The National Academy of Sciences was established in 1863 by an Act of Congress, signed by President Lincoln, as a private, nongovernmental institution to advise the nation on issues related to science and technology. Members are elected by their peers for outstanding contributions to research. Dr. Marcia McNutt is president.

The National Academy of Engineering was established in 1964 under the charter of the National Academy of Sciences to bring the practices of engineering to advising the nation. Members are elected by their peers for extraordinary contributions to engineering. Dr. C. D. Mote, Jr., is president.

The National Academy of Medicine (formerly the Institute of Medicine) was established in 1970 under the charter of the National Academy of Sciences to advise the nation on issues of health, medical care, and biomedical science and technology. Members are elected by their peers for distinguished contributions to medicine and health. Dr. Victor J. Dzau is president.

Learn more about the National Academy of Medicine at NAM.edu.

Suggested Citation:"Front Matter." National Academy of Medicine. 2017. Vital Directions for Health & Health Care: An Initiative of the National Academy of Medicine. Washington, DC: The National Academies Press. doi: 10.17226/27124.
×

VITAL DIRECTIONS FOR HEALTH & HEALTH CARE

Steering Committee

NAM Staff

Development of this publication was facilitated by contributions of the following NAM staff, under the guidance of J. Michael McGinnis, MD, MPP, NAM Leonard D. Schaeffer Executive Officer and Executive Director of the Leadership Consortium for a Value and Science-Driven Health System.

Suggested Citation:"Front Matter." National Academy of Medicine. 2017. Vital Directions for Health & Health Care: An Initiative of the National Academy of Medicine. Washington, DC: The National Academies Press. doi: 10.17226/27124.
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Suggested Citation:"Front Matter." National Academy of Medicine. 2017. Vital Directions for Health & Health Care: An Initiative of the National Academy of Medicine. Washington, DC: The National Academies Press. doi: 10.17226/27124.
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REVIEWERS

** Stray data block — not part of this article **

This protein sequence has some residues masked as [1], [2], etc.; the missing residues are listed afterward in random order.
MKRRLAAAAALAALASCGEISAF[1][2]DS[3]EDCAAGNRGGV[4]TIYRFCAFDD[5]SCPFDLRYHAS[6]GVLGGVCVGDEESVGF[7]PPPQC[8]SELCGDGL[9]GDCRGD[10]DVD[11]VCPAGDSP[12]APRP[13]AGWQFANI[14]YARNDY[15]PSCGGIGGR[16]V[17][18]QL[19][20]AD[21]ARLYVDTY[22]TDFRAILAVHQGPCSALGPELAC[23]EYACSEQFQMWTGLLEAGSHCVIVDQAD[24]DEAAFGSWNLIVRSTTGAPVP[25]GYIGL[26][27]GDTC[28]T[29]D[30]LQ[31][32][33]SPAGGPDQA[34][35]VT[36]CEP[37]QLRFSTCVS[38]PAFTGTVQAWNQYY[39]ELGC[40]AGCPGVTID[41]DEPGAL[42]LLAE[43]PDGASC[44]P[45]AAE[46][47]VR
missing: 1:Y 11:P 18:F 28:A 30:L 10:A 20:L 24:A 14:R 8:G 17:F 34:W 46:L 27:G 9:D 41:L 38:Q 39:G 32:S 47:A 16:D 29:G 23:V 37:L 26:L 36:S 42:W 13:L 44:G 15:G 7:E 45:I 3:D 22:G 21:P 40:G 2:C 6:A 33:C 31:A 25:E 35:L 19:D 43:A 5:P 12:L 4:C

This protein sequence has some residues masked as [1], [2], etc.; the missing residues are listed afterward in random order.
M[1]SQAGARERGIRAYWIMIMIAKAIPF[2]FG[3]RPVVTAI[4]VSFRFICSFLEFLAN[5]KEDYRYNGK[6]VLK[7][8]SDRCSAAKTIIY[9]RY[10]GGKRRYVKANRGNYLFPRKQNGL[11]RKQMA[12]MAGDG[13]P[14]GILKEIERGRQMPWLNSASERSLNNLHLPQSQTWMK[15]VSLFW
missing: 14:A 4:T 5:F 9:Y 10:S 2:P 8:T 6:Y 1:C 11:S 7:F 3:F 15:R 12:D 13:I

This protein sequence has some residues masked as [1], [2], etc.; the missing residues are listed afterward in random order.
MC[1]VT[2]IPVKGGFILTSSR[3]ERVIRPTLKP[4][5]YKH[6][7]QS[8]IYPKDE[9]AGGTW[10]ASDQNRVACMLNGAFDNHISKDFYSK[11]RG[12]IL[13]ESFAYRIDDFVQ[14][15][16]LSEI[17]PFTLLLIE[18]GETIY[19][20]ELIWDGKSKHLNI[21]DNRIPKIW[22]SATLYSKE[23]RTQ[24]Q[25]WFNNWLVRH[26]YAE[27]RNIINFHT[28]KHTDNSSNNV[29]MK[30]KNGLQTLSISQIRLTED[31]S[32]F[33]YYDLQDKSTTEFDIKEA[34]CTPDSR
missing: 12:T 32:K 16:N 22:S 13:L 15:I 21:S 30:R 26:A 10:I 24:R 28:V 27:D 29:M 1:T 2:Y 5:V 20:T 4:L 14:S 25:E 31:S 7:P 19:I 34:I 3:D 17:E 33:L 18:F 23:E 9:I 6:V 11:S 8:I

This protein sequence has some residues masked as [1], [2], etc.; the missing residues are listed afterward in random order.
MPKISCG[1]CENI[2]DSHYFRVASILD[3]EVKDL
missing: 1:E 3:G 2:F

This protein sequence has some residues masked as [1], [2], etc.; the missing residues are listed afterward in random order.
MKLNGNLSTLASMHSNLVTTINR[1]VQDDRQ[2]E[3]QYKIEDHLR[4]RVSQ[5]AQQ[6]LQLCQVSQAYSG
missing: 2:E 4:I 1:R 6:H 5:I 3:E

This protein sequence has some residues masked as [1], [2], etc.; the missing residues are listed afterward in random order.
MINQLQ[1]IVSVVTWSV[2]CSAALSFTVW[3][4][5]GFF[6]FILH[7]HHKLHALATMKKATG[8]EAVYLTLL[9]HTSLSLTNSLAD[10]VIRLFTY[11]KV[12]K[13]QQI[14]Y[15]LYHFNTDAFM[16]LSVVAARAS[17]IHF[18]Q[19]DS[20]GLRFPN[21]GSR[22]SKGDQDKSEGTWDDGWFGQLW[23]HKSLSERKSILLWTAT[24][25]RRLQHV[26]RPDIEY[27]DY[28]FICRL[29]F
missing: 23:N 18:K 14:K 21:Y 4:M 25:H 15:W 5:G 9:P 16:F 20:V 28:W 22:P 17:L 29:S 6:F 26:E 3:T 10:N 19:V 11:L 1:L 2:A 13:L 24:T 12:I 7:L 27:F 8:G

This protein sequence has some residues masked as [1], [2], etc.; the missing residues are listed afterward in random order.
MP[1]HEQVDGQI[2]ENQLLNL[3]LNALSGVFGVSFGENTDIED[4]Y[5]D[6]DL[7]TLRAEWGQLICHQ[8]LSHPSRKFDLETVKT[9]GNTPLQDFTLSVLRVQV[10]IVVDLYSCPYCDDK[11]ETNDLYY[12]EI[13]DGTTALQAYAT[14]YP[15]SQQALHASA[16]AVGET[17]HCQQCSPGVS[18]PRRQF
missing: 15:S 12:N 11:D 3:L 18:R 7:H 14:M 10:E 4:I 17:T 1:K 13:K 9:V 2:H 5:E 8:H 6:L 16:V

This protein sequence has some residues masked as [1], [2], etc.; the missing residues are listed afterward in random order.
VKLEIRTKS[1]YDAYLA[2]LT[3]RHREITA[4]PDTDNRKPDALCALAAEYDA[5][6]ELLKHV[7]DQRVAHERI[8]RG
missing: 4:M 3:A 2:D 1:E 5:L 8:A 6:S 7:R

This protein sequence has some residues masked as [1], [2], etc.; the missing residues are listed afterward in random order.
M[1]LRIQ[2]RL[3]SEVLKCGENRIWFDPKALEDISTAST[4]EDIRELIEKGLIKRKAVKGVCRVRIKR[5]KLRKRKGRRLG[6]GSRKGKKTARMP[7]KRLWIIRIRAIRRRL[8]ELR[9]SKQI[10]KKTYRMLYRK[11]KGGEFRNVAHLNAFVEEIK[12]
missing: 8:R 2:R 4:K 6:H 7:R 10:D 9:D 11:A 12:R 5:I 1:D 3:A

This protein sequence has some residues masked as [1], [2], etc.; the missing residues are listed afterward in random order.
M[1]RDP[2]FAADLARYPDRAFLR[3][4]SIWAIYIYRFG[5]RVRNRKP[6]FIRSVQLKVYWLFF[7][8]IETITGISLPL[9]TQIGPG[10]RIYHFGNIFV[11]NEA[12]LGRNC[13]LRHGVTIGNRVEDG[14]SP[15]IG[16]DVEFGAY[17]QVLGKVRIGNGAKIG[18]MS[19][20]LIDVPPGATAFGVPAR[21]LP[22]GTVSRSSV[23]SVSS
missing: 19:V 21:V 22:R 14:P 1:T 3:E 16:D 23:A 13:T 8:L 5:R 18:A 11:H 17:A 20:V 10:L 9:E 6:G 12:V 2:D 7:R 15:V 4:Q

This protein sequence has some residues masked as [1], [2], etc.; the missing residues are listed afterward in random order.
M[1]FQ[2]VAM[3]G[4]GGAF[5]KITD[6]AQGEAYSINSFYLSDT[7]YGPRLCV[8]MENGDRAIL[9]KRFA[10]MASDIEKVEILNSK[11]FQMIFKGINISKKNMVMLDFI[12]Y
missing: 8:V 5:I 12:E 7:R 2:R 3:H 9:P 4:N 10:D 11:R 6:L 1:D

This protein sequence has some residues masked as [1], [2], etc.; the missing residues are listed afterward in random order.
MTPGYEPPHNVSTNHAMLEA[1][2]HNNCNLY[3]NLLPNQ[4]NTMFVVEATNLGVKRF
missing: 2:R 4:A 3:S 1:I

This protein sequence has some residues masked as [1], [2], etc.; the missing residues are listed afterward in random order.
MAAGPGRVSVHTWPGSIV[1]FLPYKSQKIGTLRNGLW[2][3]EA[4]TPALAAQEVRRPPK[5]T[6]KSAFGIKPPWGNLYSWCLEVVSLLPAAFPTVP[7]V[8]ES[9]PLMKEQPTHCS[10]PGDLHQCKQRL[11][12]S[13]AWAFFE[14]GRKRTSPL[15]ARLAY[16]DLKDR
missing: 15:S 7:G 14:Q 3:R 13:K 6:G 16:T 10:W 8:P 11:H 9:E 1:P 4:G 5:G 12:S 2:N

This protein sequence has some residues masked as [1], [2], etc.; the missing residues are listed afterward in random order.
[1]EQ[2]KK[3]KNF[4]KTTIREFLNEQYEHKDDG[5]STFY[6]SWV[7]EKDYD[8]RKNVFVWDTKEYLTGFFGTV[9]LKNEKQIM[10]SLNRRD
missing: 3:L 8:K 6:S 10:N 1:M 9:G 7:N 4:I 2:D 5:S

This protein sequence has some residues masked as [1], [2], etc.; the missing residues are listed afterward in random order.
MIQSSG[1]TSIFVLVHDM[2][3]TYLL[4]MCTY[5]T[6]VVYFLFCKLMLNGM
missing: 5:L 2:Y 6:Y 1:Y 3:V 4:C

The papers in this volume were reviewed in draft form by individuals chosen for their diverse perspectives and technical expertise, in accordance with review procedures established by the National Academy of Medicine. We wish to thank the following individuals for their review of the papers in this volume:

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Although the reviewers listed above provided many constructive comments and suggestions, they were not asked to endorse the content of the papers, nor did they see the final drafts before publication. Review of these papers was overseen by Elizabeth M. Finkelman, MPP, Associate Program Officer, NAM; and J. Michael McGinnis, MD, MPP, Leonard D. Schaeffer Executive Officer, NAM. Responsibility for the final content of these papers rests entirely with the authors and the NAM.

Suggested Citation:"Front Matter." National Academy of Medicine. 2017. Vital Directions for Health & Health Care: An Initiative of the National Academy of Medicine. Washington, DC: The National Academies Press. doi: 10.17226/27124.
×

PREFACE

In summer 2015—nearly 18 months before America elected its new president and health reform resumed center stage in the policy arena—the National Academy of Medicine (NAM, formerly the Institute of Medicine) launched Vital Directions for Health and Health Care, a major policy initiative that brought together leading experts from across the nation to identify the most promising opportunities to improve health and health care in the United States. The initiative was born out of anticipation of a new administration and recognition that health and health care in the United States, while having achieved significant recent advancements—including reduced overall mortality, accelerated technological innovation, and a record-low uninsured rate—still faces critical challenges. Perhaps most notably, health care costs are rising at an unsustainable rate. The United States spends more than $10,000 per person per year on health care, amounting to a total of $3.2 trillion, or 18 percent of national GDP. Unsurprisingly, studies continue to indicate that our health system is inefficient; in 2013, the Institute of Medicine estimated that upwards of $750 billion of health care spending could be attributed to excess costs. And, evidence is mounting that inefficient health care spending is crowding out investments in critical social services and other priority areas for improving population health. So, despite our great investment, we fail to see a corresponding improvement in health outcomes; in fact, we fall measurably behind our international peers across important measures of access, equity, and efficiency. This concerning trend has been acknowledged and written about for years, and there is a great need for a strategic framework to help policymakers tackle these issues.